Thing is, a legal obligation that has serious consequences attached to failure to fulfill it is different from a “recommended” practice such as foreplay. There is no equivalence between a wife’s obligation to allow her husband sexual access, and the recommendation that husbands be considerate in their manner of sexual approach. The husband’s choice to ignore this recommendation, or only follow it sometimes, has no legal penalty attached to it.

In other words, there’s a huge difference between commanding wives to obey their husbands and suggesting that husbands should be considerate to their wives. Command v. suggestion. But wait! The verses I’m talking about are both commands. Well yes. Yes, they are.

But it’s a hell of a lot easier to tell if a wife is not submitting to her husband than it is to tell if a husband isn’t loving his wife. The one is an action, the other is an emotion. If a man is being dictatorial to his wife and, say, ordering her to do this or that a certain way or believe this or that as he commands, well, he can say that he is acting out of love for her because his orders are all for her own good. He’s protecting her, keeping her safe, making sure she stays on the straight and narrow. Isn’t that what a loving person does? If a wife refuses to obey her husband, in contrast, it’s obvious. And there’s no escape gate.

A wife can’t say “I really am submitting to you even if it doesn’t look like it” the way the husband can say “I really do love you even if you don’t feel like I do right now.”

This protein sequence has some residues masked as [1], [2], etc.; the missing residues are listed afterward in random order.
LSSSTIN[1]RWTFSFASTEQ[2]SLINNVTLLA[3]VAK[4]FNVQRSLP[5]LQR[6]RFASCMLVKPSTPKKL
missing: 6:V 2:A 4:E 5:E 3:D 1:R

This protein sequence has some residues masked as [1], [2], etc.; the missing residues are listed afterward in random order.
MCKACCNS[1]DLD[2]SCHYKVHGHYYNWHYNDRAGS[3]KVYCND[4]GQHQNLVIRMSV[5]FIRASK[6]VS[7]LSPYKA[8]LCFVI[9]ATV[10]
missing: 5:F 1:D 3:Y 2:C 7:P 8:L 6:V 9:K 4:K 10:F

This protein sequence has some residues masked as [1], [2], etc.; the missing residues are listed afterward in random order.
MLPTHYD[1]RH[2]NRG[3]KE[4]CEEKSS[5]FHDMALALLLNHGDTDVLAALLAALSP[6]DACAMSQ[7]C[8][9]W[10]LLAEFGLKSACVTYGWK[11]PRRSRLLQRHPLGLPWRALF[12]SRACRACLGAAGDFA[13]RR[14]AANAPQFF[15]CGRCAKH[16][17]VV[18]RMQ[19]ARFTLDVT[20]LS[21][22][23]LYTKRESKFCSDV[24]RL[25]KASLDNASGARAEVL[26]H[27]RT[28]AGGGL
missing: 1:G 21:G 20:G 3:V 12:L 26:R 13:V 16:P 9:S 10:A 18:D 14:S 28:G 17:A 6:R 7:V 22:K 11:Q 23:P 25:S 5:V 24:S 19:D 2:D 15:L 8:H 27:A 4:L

Now, some supporters of complementarianism (which is essentially Christian Patriarchy in a nicer wrapping) argue that for a man to be truly loving he must take his wife’s advice into account and ask for her views on issues and her help making decisions. Because of this argument, it is possible for many evangelical marriages to be functionally egalitarian while embracing complementarian language.

But the thing is, the teachings of the movement don’t technically require that a man take his wife’s advice into account or even ask her her input at all. “You are the head of the household and the final decisions on all important matters are yours to make” does not include a clause saying “but you have to listen to your wife’s input when you make those decisions.” In practice, then, the first is a requirement, the second is more of a suggestion.

And there you have it – yet one more reason why the commands “wives, submit to your husbands” and “husbands, love your wives” are in no ways equal or even equally applied.

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About Libby Anne

Libby Anne grew up in a large evangelical homeschool family highly involved in the Christian Right. College turned her world upside down, and she is today an atheist, a feminist, and a progressive. She blogs about leaving religion, her experience with the Christian Patriarchy and Quiverfull movements, the detrimental effects of the "purity culture," the contradictions of conservative politics, and the importance of feminism.